In 2004 Lee Hsien Loong, the eldest son of Lee Kuan Yew, became the third Prime Minister.
Politics and government
The politics of Singapore takes place in a framework of a parliamentary republic, whereby the Prime Minister of Singapore is the head of government, and of a pluriform multi-party system.
The president had largely a ceremonial role until 1991, when constitutional changes meant the president would be directly elected, by popular vote, for a six-year term. The president has veto powers in a few key decisions such as the use of the national reserves and the appointment of key judiciary positions.
The cabinet forms the executive, and is answerable to the Parliament. The President appoints the Prime Minister, and 16 cabinet ministers, on the advice of the Prime Minister.
A unicameral Parliament with the President as its head makes up the legislature. The 84 members of Parliament are elected for a maximum five-year term, and represent either single-member constituencies or group representation constituencies, in which political parties field a team of between three to six candidates. At least one candidate in the team must belong to a minority race. Voting has been compulsory in Singapore since 1959.
The Supreme Court consists of the Court of Appeal and the High Court. The President appoints the Chief Justice, judges of appeal, judicial commissioners and High Court judges from candidates recommended by the Prime Minister. The Prime Minister must consult the Chief Justice before recommending the judges.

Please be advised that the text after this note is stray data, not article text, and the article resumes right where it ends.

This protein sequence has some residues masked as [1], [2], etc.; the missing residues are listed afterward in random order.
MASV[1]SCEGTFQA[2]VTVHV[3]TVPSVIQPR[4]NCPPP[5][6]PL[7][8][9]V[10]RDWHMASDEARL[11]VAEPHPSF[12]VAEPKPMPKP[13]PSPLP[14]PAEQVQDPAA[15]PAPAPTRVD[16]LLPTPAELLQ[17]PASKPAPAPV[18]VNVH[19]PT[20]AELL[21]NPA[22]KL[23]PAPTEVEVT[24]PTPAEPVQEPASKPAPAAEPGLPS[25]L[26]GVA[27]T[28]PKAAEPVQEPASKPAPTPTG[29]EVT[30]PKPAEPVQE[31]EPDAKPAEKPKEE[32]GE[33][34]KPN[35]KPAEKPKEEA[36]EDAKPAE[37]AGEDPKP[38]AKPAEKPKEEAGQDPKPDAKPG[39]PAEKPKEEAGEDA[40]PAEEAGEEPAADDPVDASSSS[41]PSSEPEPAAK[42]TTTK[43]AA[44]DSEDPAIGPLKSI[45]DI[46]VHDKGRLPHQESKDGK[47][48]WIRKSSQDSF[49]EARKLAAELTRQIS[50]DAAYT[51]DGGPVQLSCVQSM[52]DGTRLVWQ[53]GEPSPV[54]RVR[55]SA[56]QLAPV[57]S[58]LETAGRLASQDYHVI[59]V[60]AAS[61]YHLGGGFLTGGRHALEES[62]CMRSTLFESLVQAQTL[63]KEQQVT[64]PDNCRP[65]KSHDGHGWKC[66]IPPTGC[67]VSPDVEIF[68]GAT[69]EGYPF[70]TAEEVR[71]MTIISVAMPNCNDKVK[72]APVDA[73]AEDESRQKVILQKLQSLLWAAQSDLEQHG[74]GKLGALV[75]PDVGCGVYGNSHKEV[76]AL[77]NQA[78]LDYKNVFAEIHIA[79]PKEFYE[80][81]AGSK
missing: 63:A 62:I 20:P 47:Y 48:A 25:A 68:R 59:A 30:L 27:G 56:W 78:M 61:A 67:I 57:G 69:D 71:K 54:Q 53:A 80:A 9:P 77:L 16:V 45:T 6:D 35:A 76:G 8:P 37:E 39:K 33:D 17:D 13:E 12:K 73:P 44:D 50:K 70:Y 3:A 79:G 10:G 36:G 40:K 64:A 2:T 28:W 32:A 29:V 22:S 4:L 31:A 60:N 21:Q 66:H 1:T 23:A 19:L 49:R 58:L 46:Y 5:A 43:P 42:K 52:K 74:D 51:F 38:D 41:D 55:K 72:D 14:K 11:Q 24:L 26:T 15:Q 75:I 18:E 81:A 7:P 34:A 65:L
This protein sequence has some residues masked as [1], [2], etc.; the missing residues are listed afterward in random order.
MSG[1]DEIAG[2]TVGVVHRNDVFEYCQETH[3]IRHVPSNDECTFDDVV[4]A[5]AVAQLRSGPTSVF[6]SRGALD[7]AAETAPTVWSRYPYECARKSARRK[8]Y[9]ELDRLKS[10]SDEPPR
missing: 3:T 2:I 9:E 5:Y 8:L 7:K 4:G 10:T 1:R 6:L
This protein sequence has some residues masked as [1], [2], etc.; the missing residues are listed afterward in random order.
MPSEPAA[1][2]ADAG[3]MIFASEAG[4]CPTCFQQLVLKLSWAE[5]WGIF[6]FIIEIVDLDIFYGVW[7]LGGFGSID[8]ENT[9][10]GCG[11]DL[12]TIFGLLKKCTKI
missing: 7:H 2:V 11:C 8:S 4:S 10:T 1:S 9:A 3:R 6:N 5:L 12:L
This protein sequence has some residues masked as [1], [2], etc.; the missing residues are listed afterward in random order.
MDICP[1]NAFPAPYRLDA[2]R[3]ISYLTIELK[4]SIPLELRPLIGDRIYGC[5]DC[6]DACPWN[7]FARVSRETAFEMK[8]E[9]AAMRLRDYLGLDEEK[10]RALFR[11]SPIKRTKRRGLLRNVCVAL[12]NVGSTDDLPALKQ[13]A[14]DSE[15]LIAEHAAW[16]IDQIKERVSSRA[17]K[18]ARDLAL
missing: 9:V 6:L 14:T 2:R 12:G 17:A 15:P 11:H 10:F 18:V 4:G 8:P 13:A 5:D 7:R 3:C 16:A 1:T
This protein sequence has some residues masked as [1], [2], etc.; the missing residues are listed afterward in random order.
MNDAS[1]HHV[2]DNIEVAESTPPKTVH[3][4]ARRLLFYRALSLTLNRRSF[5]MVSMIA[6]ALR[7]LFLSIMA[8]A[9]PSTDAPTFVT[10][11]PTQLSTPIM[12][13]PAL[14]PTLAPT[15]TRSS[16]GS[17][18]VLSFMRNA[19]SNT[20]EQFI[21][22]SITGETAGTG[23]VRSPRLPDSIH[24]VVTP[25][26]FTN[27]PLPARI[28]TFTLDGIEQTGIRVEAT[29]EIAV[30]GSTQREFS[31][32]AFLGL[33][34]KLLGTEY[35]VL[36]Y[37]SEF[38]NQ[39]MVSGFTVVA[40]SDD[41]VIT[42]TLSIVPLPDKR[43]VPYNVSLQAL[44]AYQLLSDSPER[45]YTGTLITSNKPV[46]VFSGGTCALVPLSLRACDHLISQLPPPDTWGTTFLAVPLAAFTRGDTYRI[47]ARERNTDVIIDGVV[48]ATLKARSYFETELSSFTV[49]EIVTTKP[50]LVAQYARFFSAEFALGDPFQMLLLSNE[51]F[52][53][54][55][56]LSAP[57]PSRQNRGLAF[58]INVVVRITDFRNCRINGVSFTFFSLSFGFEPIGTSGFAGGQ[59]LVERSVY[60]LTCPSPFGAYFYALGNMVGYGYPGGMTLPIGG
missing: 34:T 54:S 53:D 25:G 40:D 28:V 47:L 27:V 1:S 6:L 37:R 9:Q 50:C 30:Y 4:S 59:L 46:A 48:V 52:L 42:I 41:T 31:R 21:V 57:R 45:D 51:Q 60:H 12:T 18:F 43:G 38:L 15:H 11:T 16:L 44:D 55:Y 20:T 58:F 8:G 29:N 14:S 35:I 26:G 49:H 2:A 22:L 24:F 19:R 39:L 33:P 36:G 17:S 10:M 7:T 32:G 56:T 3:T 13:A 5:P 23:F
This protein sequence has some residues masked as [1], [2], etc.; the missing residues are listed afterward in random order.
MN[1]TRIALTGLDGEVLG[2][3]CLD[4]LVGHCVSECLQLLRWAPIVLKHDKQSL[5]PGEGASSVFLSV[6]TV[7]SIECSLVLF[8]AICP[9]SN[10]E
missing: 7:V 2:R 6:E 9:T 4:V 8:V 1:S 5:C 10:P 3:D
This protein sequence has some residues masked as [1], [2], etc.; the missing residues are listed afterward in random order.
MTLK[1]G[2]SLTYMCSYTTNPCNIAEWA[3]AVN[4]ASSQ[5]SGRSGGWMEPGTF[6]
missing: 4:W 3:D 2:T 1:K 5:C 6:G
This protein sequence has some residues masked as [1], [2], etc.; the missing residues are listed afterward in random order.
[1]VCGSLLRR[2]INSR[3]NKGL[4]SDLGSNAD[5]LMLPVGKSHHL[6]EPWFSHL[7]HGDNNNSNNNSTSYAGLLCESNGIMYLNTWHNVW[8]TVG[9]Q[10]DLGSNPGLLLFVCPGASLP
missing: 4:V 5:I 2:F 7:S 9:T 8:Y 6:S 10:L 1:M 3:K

The Constitution is the supreme law, and cannot be amended without the support of more than two-thirds of parliament. The President may seek opinion on constitutional issues from a tribunal consisting of at least three Supreme Court judges. Part XII of the Constitution allows the Parliament of Singapore to enact legislation designed to prevent subversion. The Internal Security Act is a law under such provision. In 1966, Chia Thye Poh, an alleged communist activist member of Parliament, was detained under this act and was imprisoned for 23 years without trial.
Singapore's laws derive from British and British Indian laws, and include many elements of English common law. Laws restricting the freedom of speech are justified by claims that they are intended to prohibit speech that may breed ill will or cause disharmony within Singapore's multiracial, multi-religious society. For example, in September 2005, three bloggers were convicted of sedition for posting racist remarks targeting minorities, with one sentenced to one day in jail; the second to one month; the third sentenced to probation.
Some offenses can lead to heavy fines or caning. First-degree murder and drug trafficking receive the death penalty. Amnesty International has criticized Singapore for having the highest execution rate in the world per capita.
The PAP's policies have some socialist aspects. The Housing Development Board oversees a large-scale public housing program and there is a rigorous compulsory public education system. Government-linked companies dominate the media, utilities, and public transport. Transparency International has consistently rated Singapore as the least-corrupt country in Asia.